by Sheldon Gleisser
I have a tip for anyone wishing to attend Red Herring Theater's production of "Nighthawks," which I saw last night: If you really want to feel like you're watching the Hopper painting come to life, sit in one of the seats that are to the left side of the auditorium.
This is, by my count, the second and a half-ish revival of "Nighthawks," which I saw at Red Herring years ago, and for which I attended a reading of in support of The Drama Foundry in 2011, if memory serves. This Red Herring production may be the best yet; it's tight, funny, has excellent performances, and a truly spectacular set.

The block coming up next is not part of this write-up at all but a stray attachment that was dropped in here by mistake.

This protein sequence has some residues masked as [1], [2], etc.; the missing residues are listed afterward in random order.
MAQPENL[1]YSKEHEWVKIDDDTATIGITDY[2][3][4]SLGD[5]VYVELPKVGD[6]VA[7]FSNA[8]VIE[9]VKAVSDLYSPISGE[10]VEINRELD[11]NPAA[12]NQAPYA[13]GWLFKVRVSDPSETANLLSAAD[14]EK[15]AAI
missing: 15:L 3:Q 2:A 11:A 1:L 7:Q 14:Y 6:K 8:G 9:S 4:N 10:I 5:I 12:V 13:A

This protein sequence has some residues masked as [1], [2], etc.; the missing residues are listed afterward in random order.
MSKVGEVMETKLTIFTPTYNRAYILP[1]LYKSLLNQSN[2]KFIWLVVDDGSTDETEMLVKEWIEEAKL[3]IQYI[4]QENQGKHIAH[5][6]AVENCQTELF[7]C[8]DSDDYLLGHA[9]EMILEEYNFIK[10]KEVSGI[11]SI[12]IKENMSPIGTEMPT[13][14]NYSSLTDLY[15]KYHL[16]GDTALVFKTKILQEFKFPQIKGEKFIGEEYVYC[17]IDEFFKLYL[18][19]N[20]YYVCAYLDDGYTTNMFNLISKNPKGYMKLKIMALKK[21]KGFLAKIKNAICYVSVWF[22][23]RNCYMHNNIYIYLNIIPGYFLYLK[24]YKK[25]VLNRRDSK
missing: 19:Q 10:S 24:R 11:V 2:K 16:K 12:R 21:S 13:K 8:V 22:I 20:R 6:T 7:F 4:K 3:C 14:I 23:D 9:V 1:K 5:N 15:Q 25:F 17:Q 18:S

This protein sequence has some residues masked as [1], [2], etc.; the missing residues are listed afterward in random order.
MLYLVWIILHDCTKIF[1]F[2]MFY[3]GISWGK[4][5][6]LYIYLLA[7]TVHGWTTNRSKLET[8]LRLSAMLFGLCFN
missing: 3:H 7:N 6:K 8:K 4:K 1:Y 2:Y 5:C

by Margaret Quamme
An iconic painting and an equally classic film noir plot combine in to make the delightfully wry comedy “Nighthawks.”
In the latest production by Red Herring Theatre, local playwright Johnrick Hole brings Edward Hopper’s “Nighthawks at the Diner” to life, casting the four figures in the painting as characters in a quirky murder mystery.
Hole’s trim, well-structured script, which clocks in at about 70 minutes without an intermission, begins with an off-stage death, that of Bennie the bookie, who is found a couple blocks away from the diner that serves as the single set, a purloined fork lodged in his eye.